Agencies need to do more to train employees on workplace sexual harassment prevention, GAO says

Agencies need to do more to train employees to try to prevent sexual harassment in the workplace, according to a new GAO report.

  • There is a partial, short-term deal in the works. But if Congress misses its deadline to fund the government, at least 158,000 federal employees could be furloughed this week. If Congress doesn’t reach an agreement on four appropriations bills by midnight on Friday, some agencies could face a partial government shutdown. Under a lapse in appropriations, furloughed government employees must stop working. And they don't get paid until a shutdown ends. The bills with the Friday deadline include funding for the departments of Agriculture and Energy, and many others. The 158,000 figure for possibly furloughed feds is only an estimation. The real number may be even higher.
  • The White House is considering new recommendations for agencies to take action on critical infrastructure security. The Cybersecurity and Infrastructure Security Agency should set minimum performance goals across the 16 critical infrastructure sectors, according to a new report from the President’s Council of Advisors on Science and Technology. It found water systems, the electric grid and other systems are increasingly interconnected and increasingly susceptible to both cyber and physical disruptions. The council is also recommending CISA set up a National Critical Infrastructure Observatory to address cyber-physical weaknesses in critical infrastructure systems.
  • The Food and Drug Administration has outlined the six goals driving its technology modernization. FDA's goal is simple: Unleash its technology and data to improve health for all. How the agency will do that is what Vid Desai, FDA's chief information officer, detailed in the agency's new IT operating plan. Desai laid out six goals, each with strategic initiatives, metrics, project milestones and risks. Additionally, the document included insights around FDA's IT organization, its current governance structure and performance metrics it plans to use. The IT operating plan builds on the IT strategy the agency released in September.
  • Federal employees have been filing fewer whistleblower claims in recent years. The Office of Special Counsel saw whistleblower disclosures fall by nearly half between fiscal 2017 and 2022. It also saw a 40% drop in whistleblower retaliation complaints. OSC said the COVID-19 pandemic mostly led to the drop in whistleblower complaints, but Public Employees for Environmental Responsibility (PEER) said there are also other factors at play. PEER said federal employee satisfaction scores have been on the rise, adding that the data corresponds with the Merit Systems Protection Board not having a quorum to rule in appeals of these types of cases.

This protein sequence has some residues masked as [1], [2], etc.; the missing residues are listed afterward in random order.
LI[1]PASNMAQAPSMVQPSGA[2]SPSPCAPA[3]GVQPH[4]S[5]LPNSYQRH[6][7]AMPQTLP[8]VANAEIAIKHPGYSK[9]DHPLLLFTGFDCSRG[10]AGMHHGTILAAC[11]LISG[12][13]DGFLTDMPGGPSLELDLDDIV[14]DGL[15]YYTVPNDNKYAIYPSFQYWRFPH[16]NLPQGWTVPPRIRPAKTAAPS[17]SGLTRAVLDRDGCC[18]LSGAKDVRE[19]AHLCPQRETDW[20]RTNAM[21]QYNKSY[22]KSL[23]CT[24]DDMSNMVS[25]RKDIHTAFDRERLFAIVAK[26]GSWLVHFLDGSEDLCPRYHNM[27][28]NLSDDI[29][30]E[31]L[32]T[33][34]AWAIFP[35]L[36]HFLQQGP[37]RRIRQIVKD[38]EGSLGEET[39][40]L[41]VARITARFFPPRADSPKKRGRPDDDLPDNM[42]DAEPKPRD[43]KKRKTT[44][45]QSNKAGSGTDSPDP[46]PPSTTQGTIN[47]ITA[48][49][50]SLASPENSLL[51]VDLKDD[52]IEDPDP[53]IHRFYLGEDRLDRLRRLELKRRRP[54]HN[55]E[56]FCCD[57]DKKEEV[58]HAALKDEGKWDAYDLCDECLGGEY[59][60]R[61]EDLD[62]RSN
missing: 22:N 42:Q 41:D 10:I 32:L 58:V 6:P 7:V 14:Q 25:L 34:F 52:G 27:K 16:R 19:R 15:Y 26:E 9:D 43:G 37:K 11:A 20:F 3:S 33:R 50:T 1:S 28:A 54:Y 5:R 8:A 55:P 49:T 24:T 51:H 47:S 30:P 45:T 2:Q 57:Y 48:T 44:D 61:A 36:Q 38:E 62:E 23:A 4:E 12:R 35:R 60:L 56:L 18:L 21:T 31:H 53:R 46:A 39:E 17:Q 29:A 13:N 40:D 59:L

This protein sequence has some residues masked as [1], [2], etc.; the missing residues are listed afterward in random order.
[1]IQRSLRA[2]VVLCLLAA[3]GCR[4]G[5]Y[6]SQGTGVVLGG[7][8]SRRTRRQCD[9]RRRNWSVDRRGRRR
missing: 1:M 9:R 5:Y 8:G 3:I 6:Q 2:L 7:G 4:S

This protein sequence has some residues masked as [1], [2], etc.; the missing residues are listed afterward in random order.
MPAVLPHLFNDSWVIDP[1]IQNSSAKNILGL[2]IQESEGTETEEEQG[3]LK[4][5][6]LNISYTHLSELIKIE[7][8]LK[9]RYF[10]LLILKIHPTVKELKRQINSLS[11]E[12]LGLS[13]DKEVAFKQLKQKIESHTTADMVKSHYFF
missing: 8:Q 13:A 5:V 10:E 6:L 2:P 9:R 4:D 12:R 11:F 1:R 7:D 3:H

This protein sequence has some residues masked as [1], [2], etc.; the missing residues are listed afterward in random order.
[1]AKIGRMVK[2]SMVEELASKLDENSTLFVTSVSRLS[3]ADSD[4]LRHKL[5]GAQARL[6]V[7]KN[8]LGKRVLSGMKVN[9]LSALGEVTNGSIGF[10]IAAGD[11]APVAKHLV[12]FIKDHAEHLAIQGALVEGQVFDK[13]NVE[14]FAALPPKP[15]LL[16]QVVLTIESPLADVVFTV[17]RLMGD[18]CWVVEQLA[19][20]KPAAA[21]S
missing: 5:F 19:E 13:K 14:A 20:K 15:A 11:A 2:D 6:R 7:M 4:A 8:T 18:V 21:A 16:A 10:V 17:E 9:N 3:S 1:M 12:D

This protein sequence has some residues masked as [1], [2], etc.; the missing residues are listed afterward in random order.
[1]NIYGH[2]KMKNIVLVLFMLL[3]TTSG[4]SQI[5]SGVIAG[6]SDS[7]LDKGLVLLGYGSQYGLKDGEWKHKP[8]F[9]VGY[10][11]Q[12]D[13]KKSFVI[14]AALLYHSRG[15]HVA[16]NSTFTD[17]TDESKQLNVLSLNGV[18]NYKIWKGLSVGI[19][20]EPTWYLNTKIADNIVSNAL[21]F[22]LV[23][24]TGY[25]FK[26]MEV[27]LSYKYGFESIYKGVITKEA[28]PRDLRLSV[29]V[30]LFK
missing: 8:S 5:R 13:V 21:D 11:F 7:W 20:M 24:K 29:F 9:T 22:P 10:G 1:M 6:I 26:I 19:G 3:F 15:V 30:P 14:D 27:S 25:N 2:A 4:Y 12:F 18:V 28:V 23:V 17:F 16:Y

• Military construction projects, including five barracks the Army planned to build in the coming year, cannot begin under a continuing resolution. The service had plans to invest in family housing at Fort Leonard Wood and at Fort Eisenhower installations. The projects are stalled until Congress passes the fiscal 2024 budget. The service will not be able to start work on barracks at Joint Base Lewis-McChord, a location known for its high cost of living and shortages of housing for soldiers.
  • The federal fleet continues to march toward the President's goal of being made up only of zero-emission vehicles by 2035. The General Services Administration has already ordered almost 4,000 electric cars and trucks in 2024. That is about 20% of all orders for vehicles and 30% of all orders for light-duty trucks. Those numbers build upon the progress GSA made in 2023, when the agency said it ordered more than 5,800 zero-emission vehicles, which was a 63% increase over 2022. The federal fleet includes about 380,000 vehicles and GSA replaces about 8% of them every year.
  • Agencies need to do more to train employees to try to prevent sexual harassment in the workplace, according to a new report from the Government Accountability Office. GAO said the departments of State and Interior, among many other agencies, should identify ways to improve training and awareness of the issue. According to a recent survey, 12% of federal employees said they have experienced sexual harassment within the last two years.
  • The Treasury Department’s investment in artificial intelligence is helping it crack down on fraud. The department said it recovered more than $375 million, thanks to AI fraud detection tools its Office of Payment Integrity put in place last year. Those tools help the department flag fraud in near-real time and expedite the process to recover potentially fraudulent payments from financial institutions. The department said check fraud has nearly quadrupled since the COVID-19 pandemic.
  • Employee engagement is trending up at the Transportation Security Administration, but that doesn’t mean TSA can’t do more to address workforce challenges. A new report from the Government Accountability Office said TSA should analyze the underlying causes of dissatisfaction among transportation security officers. TSA agreed with GAO’s recommendations. TSA also pointed out that its Global Satisfaction Index increased by 15% over the past year, driven largely by historic increases in officers' pay.
  • The Chief Digital and Artificial Intelligence Office (CDAO) is seeking a partner to contribute to the development of a "Responsible AI Wire." This analytical product will help the CDAO Responsible AI division to bring together the latest academic research, industry and market developments, and public commentary on responsible AI and AI ethics. The goal of the open call is to find vendors to develop the framework for this analytical product and deliver it regularly. Submissions are due by March 6.

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